Monday, July 19, 2010

It turns out I can't do it all

not even in sequence.

I find it amazing that women are the ones asking that question: Can I do it all? I wonder if a man has ever asked it of himself? I imagine men being stressed, over-worked, missing their families. But do they feel obligated to figure out how to "do it all" (like having orange iced pumpkin muffins for the second grade class and showing up in an impeccable suit for the business lunch, all in the same day... and knowing that weeding and laundry, grocery shopping and homework supervision are waiting for him at home).

I tend to think men get thanked as helping out when they load the dishes. I don't think they feel like failures when they wake to ants crawling on plates of pie crumbs because they collapsed exhausted into bed instead of cleaning up the kitchen at midnight. When men do it all, they are praised as enlightened, good husbands/partners, doing more than their share, helping their wives/girlfriends, setting a good example for the kids. If they don't do it all, but try - they get credit for trying. If they don't even try, we excuse them as male—men aren't required to do it all in truth; they are invited to pitch in once in awhile.

Some women appear to do it all. They manage their weight, get their nails done, pay attention to diet for the whole family, match pillows and wall paint, throw terrific parties, run marathons, earn lots of money, nurture children, self-educate: going to book and garden clubs, volunteer, and are reportedly great in bed, too. (That was exhausting to type—imagine living it!)

I can actually think of a couple women I know who fit the description in that scary intimidating paragraph. (I love them! Wish I could be them! I wonder if they like being themselves...)

I heard on the radio today that kids between 4-15 are getting less allowance than they used to, due to the recession. Current figures say that the average allowance is $9.00/week for boys and $8.00/week for girls. What? Girls get less allowance than boys? Seriously? They also said that boys tend to spend their allowances within days and girls tend to save up for bigger purchases, delaying gratification.

Maybe that's the difference: boys still feel entitled to a life that has more room in it for what they want, when they want it (perhaps they can spend it all and get more from mom and dad, more easily than girls). It appears that girls are trained, even subconsciously, from an early age that they will not get as much, must make it last longer, must make it appear to be enough, and are still required to compete with those boys as though they are equals.

Perhaps the "do it all" mentality ought to come with a price tag. It seems really tough to get it all done on low income or too little free time or not enough partner support. I wonder what would happen if women just stopped and only did what they can afford to do (emotionally, logistically, financially, relationally). I wonder how men would see us. What would our children think? What about our friends? I wonder how we would see ourselves.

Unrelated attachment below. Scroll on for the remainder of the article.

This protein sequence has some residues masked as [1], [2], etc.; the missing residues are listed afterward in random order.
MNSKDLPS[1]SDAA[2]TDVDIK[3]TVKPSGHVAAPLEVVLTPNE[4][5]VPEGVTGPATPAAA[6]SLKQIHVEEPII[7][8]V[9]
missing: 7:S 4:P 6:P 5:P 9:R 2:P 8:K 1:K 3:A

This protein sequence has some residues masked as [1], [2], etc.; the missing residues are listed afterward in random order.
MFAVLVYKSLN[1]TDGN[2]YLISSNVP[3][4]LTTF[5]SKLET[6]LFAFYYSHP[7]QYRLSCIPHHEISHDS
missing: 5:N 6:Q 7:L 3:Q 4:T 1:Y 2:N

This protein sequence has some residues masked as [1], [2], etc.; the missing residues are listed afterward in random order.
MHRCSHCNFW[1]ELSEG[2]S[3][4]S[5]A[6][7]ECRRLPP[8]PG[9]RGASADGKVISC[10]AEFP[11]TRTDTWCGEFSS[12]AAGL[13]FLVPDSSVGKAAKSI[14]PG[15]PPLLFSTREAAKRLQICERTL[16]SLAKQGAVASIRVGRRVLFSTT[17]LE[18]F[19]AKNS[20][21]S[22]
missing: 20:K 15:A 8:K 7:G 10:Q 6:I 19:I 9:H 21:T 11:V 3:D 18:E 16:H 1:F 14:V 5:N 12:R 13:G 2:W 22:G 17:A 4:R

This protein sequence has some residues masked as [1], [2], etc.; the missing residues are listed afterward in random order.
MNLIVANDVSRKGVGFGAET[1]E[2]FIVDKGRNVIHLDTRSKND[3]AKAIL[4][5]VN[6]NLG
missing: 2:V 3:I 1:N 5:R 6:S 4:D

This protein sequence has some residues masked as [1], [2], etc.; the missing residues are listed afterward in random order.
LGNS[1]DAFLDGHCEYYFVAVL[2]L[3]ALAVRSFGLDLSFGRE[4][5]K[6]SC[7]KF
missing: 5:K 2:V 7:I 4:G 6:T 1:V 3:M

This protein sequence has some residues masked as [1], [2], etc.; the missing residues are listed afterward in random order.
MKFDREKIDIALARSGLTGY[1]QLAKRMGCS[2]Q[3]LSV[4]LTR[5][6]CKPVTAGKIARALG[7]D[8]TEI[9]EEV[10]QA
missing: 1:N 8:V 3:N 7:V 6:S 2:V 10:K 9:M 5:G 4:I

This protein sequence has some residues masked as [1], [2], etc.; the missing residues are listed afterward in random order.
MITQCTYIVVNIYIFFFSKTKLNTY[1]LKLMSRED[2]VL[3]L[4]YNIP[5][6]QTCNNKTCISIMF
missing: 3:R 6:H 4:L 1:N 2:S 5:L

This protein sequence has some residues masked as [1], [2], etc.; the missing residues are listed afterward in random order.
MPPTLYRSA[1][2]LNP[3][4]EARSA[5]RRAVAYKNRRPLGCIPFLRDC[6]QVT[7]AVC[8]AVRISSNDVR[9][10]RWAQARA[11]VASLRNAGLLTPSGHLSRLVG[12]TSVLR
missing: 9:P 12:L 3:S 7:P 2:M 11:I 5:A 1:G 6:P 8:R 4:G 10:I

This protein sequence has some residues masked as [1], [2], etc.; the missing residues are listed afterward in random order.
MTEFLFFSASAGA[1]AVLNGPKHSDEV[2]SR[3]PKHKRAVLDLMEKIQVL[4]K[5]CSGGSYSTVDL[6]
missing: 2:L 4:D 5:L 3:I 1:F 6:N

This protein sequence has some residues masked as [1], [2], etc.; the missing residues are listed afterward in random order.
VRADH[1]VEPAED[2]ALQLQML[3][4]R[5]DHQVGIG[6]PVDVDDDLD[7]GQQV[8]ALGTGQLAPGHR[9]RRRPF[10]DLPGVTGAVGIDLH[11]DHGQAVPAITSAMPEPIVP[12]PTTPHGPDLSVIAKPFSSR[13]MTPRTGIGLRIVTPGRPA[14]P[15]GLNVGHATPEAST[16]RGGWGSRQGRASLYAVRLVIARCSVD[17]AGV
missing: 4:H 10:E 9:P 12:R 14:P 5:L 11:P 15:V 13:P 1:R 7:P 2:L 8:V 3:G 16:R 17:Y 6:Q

I think it's time to stop over-spending on our ideals. I'm going on an "image diet." Wanna join me?


Rick said...

Not an apologist :) - but as a male, I've noticed that I see things differently than my wife, and she's more in line with what you've posted here. She see "I have ALL THIS TO DO" and it's often overwhelming. Instead of ALL THIS, I tend to see "I have THIS to do NEXT", more sequentially than simultaneously - and one thing lends itself much better to procrastination than everything lumped together.

julieunplugged said...

That's actually really helpful! I need that reframe of how I see the to do list. Thank you!

JoVE said...

I think I've been on one of those for years. And I agree with Rick. When I just focus on what's next, it is much easier.

Also, why are so many women looking after capable adults and young people in their households so much? Why do they ask their partners to "help" instead of expecting them to take responsibility for the running of the household?

I know a woman who is the only wage earner in her household of 4 adults and 2 kids (age 10 & 12) and she's still doing a lot of the maintenance of that household. Why is she even cooking? Much less more than once a week? Why isn't it reasonable for her kids to make lunches, do laundry, etc.

My partner is away right now and I've hardly cooked. My 13 year old has been trying new recipes, planning meals, etc. She's loving it (and REALLY hates washing dishes) and learning so much. And we are both taking responsibility for keeping this household going.

Jump in. The water's fine. (P.S. I ignore the ants and earwigs. And my kid gets $5 a week allowance)

jo(e) said...

I think I feel for the "the wife-mother can do it all" myth early in my marriage. Yeah, turns out I couldn't.

Now when I don't even try to do it all, I tell myself that I'm a good role model for my daughter.

Colleen said...

I do think women tend to make life harder for themselves, creating ~ or playing into ~ the idea that they must do it all, yada yada yada. They/we are all too often incapable (unwilling?) to operate sequentially, as Rick so aptly said, and simply do the next thing. We expend ridiculous amounts of energy talking and thinking and wringing our hands about our "to do" list, during which time half the list could have been knocked off. My sense is that it's a by-product of our culture more than our gender.

At the same time, both men and women accept the myth that there are certain jobs which "should" be done by a particular gender. In fairness, if I want to remind my household of men that a penis does not render one incapable of scrubbing the shower stall, I have to be willing to check the oil without a chip on my shoulder, kwim?